The results weren’t as expected but the attack worked well for Infinity in driving a good chunk of OpenSea liquidity, users, and trading volume to its platform.

In January 2022, LooksRare launched a similar kind of vampire attack on OpenSea by offering its tokens LOOKS to OpenSea users, with a ”catch”, though. It announced that anyone who has traded 3 ETH or more on OpenSea between 16th June to 16th December 2021 can get free LOOKS tokens by connecting their wallet on the LooksRare platform:

looksrate airdrop announcement

This was announced officially by LooksRare on 10th January 2022 and look at the NFT trading volume shift in the next few days:

LooksRare surpasses OpenSea Ethereum NFT volume

LooksRare received $3.4 billion in ETH in a single week after it launched the attack. Amazing, right?

This is what a planned vampire attack can help you achieve. It helps you capture liquidity, users, and trading volume. Bringing users and offering them incentives to join your platform is the key. Once you are able to move users, liquidity and trading volume come as a by-product.


Because when a trading platform offers incentives in the form of tokens, reduced fees, etc., the users will be left with no option but to use the platform for trading. And this requires tokens (aka liquidity) and when they do it, trading volume goes up.

So, bringing users to your platform is the key step of the vampire attack. 

High-level Overview of a Vampire Attack Strategy

Here are the major steps to strategize a vampire attack:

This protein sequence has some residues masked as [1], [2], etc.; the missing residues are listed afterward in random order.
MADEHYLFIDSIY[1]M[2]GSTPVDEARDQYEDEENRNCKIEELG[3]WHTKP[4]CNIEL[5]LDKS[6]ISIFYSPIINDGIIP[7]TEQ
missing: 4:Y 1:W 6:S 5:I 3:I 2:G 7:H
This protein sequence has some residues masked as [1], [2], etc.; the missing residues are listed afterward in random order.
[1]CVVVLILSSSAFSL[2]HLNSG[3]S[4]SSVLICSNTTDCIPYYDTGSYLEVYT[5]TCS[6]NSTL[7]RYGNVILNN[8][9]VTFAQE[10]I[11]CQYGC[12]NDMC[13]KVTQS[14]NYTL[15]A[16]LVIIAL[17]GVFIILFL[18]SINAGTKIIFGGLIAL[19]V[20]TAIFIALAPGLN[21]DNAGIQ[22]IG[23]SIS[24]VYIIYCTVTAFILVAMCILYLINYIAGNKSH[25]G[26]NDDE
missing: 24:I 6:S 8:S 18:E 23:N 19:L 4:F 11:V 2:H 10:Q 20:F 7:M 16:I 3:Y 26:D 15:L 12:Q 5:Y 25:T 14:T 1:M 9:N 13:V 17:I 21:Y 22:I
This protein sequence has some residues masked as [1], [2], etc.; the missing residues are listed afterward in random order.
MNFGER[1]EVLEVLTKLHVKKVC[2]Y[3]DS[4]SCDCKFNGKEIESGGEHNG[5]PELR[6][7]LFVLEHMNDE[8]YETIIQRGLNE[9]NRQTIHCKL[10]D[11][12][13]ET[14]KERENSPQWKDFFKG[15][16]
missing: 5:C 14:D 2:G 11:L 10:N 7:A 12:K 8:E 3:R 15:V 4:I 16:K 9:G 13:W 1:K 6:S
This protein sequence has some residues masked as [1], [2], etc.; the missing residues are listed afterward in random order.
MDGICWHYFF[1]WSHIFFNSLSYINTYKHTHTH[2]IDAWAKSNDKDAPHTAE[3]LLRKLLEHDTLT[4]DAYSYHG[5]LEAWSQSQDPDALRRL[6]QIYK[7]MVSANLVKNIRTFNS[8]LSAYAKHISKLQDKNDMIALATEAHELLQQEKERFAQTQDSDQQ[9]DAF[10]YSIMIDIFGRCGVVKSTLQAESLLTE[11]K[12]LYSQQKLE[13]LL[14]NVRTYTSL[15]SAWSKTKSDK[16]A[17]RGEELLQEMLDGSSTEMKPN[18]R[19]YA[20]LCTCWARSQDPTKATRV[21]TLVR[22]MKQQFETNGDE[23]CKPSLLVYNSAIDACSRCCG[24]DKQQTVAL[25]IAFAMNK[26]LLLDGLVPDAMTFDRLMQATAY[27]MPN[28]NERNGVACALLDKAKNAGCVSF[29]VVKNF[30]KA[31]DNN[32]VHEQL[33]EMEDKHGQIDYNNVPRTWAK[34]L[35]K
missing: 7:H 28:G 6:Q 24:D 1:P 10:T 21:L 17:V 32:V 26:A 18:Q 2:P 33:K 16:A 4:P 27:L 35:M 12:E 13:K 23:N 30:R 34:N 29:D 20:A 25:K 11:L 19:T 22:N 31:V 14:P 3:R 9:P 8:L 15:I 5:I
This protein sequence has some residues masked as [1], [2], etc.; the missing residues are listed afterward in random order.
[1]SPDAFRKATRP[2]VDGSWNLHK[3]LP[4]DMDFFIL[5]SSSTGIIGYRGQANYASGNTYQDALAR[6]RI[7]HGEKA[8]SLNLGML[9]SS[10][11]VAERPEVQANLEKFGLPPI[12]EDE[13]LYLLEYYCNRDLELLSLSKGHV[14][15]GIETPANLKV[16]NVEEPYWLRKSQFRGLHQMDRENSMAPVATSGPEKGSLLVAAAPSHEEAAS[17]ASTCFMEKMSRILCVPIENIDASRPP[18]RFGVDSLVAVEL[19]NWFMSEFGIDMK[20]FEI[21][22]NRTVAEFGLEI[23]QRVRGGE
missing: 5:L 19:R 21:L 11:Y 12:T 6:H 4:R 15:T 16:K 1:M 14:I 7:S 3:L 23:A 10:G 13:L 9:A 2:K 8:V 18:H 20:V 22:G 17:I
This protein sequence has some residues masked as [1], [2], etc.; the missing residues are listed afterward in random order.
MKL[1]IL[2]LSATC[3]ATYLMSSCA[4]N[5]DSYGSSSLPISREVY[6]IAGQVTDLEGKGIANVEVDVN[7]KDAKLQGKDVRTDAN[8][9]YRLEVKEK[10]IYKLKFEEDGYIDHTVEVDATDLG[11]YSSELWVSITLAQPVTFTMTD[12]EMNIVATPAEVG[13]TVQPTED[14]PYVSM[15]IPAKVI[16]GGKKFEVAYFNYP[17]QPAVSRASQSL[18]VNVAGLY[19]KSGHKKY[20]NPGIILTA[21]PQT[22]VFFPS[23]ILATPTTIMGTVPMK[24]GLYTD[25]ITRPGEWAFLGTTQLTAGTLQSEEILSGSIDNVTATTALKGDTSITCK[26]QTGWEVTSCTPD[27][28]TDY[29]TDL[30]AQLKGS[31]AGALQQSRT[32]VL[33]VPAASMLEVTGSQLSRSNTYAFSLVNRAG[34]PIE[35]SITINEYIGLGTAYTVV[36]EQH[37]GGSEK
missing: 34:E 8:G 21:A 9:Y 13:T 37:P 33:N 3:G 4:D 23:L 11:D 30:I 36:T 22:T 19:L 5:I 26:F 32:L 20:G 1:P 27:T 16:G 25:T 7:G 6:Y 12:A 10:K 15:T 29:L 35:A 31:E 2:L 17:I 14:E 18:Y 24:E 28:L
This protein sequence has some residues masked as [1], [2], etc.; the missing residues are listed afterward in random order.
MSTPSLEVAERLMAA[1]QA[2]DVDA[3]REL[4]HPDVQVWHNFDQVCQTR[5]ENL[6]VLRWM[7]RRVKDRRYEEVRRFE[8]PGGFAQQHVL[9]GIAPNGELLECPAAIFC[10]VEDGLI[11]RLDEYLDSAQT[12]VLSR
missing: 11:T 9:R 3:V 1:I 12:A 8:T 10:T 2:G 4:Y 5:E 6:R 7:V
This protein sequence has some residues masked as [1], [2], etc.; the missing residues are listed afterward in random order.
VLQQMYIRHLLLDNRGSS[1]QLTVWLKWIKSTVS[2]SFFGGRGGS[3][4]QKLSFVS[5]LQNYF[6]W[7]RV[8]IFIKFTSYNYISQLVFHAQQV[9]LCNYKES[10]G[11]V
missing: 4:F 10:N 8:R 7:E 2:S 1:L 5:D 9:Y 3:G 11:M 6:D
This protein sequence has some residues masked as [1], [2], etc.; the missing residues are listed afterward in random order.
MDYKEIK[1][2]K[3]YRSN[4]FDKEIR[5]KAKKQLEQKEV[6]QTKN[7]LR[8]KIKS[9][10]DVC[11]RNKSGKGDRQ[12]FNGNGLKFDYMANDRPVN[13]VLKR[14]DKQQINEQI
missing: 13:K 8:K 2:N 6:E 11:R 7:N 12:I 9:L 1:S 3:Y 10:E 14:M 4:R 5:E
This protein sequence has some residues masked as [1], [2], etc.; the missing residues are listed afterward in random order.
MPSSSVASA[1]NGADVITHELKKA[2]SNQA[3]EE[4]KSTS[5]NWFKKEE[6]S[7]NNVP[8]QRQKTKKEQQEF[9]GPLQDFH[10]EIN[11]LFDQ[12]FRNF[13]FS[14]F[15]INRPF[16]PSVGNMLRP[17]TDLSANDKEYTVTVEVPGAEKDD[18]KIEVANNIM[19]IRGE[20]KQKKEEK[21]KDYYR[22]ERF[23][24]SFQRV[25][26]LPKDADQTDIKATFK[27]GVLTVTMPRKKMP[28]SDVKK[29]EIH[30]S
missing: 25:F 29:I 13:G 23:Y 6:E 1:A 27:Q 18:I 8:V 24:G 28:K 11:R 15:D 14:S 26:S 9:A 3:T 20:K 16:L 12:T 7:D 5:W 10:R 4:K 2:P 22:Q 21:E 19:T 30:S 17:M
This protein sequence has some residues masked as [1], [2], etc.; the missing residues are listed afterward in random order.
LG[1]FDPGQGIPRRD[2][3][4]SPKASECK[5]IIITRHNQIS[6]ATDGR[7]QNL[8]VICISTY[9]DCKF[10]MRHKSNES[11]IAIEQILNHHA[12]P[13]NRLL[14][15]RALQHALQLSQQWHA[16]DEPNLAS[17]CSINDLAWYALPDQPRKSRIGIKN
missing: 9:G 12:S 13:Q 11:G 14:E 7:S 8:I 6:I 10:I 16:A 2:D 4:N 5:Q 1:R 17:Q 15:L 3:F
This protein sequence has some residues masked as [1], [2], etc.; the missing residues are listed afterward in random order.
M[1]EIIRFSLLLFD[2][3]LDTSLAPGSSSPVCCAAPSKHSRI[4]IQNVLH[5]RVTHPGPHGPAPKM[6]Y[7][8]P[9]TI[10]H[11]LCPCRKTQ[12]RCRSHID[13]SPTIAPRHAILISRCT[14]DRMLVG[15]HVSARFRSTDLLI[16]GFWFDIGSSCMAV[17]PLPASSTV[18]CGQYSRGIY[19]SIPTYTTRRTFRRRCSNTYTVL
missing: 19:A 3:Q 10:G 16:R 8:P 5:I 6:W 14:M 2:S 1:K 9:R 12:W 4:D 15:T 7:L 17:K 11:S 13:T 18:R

1. Plan Your Attack

It all begins with early planning and marketing research. This involves everything ranging from development to budget to target platform and more

2. Prepare an Incentive

The incentive is the key to a successful attack. The only reason why an investor and user will move to a new platform (with funds) is if they’re offered a better return on their funds. Your incentive should be monetary and much higher than what the users are being offered on the host platform

3. Pre Launch Marketing

Promote your incentive and benefits of switching to your platform as early as possible. Your audience is targeted so it gets easier to reach them but you need to make sure you are pitching incentives and benefits in the right way

4. Create Buzz

The success of this type of attack depends on the buzz and hype you create before launch and on the launch day. The best technique to create hype is partnering with some of the top investors on the existing platform who have tons of followers. These investors will do the trick of creating hype by not just moving to your platform but bringing hundreds of other uses too

5. Grow Your Platform